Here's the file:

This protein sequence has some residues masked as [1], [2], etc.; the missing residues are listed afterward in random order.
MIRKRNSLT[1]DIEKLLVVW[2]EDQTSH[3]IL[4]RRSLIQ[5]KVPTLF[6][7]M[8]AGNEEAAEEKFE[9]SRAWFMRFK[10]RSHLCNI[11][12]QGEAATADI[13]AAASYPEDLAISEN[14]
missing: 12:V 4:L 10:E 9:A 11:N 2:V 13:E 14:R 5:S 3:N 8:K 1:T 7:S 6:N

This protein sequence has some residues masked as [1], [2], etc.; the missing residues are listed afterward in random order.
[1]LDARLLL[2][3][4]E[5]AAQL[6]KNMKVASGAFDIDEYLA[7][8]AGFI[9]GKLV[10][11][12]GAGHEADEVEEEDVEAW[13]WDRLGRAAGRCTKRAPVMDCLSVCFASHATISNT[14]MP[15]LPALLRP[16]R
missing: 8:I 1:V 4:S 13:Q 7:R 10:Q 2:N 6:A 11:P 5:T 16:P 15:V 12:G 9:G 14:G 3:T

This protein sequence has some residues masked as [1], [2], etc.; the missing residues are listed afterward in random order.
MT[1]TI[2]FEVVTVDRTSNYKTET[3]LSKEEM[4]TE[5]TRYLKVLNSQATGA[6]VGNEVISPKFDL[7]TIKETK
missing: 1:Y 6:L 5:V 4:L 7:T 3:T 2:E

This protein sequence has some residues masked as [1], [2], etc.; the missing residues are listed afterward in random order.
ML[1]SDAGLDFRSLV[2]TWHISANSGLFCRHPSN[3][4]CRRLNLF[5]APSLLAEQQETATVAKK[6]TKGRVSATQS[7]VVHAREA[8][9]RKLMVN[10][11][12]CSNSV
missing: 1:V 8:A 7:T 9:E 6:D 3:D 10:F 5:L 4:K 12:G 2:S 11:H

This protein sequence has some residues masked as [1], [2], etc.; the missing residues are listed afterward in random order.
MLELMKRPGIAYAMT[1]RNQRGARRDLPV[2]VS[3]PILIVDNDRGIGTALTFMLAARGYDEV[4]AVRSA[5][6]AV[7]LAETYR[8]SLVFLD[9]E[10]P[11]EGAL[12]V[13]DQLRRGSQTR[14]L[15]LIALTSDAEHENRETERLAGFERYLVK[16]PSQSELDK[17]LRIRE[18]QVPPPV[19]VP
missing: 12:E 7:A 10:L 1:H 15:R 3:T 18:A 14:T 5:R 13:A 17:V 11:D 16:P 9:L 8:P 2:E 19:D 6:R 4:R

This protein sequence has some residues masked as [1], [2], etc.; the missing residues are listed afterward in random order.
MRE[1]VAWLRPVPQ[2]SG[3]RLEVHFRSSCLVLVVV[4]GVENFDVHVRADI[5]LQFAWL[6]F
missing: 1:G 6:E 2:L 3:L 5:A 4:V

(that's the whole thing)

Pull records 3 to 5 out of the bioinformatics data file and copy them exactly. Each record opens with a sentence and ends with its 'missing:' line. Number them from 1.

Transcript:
This protein sequence has some residues masked as [1], [2], etc.; the missing residues are listed afterward in random order.
MT[1]TI[2]FEVVTVDRTSNYKTET[3]LSKEEM[4]TE[5]TRYLKVLNSQATGA[6]VGNEVISPKFDL[7]TIKETK
missing: 1:Y 6:L 5:V 4:L 7:T 3:T 2:E

This protein sequence has some residues masked as [1], [2], etc.; the missing residues are listed afterward in random order.
ML[1]SDAGLDFRSLV[2]TWHISANSGLFCRHPSN[3][4]CRRLNLF[5]APSLLAEQQETATVAKK[6]TKGRVSATQS[7]VVHAREA[8][9]RKLMVN[10][11][12]CSNSV
missing: 1:V 8:A 7:T 9:E 6:D 3:D 10:F 5:L 4:K 12:G 2:S 11:H

This protein sequence has some residues masked as [1], [2], etc.; the missing residues are listed afterward in random order.
MLELMKRPGIAYAMT[1]RNQRGARRDLPV[2]VS[3]PILIVDNDRGIGTALTFMLAARGYDEV[4]AVRSA[5][6]AV[7]LAETYR[8]SLVFLD[9]E[10]P[11]EGAL[12]V[13]DQLRRGSQTR[14]L[15]LIALTSDAEHENRETERLAGFERYLVK[16]PSQSELDK[17]LRIRE[18]QVPPPV[19]VP
missing: 12:E 7:A 10:L 1:H 15:R 3:T 18:A 14:T 5:R 13:A 17:V 11:D 16:P 9:L 8:P 2:E 19:D 6:R 4:R